Social Representations of the Past and Competences in History Education

Dario Pdez, Magdalena Bobowik, and James Liu

Research on social representations (SR) of history within the field of social psychology may provide guidelines that can strengthen meta-cognitive competences in history teaching. This chapter will review existing empirical research on SR of history in order to enrich the discussion on history education and the formation of political culture. First, we explain how collective memory may be a result of history education (e.g. historical narratives presented in textbooks). Then, we review theoretical and empirical evidence that may serve as guidelines for strengthening meta-cognitive competences in history education. We start with a presentation of biases that may exist in determining what is historically significant. We follow with explanations of the importance of understanding historical continuity and change when learning history. Lastly, we present tools that may enhance learning to identify multiple causes and consequences in history through perspective-taking. We close our chapter with a glance at some major implications and conclusions.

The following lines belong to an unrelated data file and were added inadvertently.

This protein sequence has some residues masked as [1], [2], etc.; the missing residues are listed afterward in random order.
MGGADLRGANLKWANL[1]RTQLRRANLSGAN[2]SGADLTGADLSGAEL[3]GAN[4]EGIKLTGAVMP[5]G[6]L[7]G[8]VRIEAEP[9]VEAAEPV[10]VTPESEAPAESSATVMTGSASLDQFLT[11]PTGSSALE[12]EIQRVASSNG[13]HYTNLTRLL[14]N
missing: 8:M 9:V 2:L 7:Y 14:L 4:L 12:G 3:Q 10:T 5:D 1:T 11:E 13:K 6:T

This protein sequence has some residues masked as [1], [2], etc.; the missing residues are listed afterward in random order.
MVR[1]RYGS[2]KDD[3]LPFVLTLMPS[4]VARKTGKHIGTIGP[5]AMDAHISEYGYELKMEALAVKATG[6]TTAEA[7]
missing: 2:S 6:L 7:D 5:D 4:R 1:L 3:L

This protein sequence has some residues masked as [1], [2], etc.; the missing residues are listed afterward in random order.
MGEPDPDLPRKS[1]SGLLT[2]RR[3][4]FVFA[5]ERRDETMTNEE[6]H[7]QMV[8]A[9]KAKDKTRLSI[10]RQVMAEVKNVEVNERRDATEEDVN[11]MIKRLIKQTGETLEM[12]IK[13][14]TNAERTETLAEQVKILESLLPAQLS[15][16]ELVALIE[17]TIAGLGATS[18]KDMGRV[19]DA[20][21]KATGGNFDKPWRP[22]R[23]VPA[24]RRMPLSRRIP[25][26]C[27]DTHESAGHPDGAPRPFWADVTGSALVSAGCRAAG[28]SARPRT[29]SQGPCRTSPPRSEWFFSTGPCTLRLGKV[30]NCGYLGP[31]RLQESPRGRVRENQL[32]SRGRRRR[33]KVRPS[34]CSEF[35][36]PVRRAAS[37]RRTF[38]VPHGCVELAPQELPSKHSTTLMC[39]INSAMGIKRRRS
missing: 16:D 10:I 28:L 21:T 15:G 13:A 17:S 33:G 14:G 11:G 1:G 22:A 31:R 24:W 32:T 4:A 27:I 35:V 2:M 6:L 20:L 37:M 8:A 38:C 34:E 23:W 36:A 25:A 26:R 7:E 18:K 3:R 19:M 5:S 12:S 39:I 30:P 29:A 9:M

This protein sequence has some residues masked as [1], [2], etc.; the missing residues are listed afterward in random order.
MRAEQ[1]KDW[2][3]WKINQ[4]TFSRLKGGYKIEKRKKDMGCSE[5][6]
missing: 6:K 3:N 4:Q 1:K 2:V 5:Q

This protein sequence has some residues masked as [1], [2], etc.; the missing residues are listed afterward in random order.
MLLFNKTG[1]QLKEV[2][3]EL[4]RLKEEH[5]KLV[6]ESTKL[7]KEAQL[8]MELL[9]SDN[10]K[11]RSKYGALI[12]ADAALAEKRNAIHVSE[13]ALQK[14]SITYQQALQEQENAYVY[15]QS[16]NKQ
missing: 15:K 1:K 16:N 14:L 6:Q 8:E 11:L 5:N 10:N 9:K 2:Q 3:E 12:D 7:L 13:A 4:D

This work was supported by the Spanish Ministry of Science and Innovation [grant numbers PSI2008-02689/PSIC PSI2011-26315] and the University of the Basque Country [grant number IT-666-13].

D. Paez (*) • M. Bobowik

Psychology Department, University of the Basque Country, Donostia, Spain J. Liu

Psychology Department, Massey University, Palmerston North, New Zealand © The Author(s) 2017

M. Carretero et al. (eds.), Palgrave Handbook of Research in Historical Culture and Education, DOI 10.1057/978-1-137-52908-4_26

 
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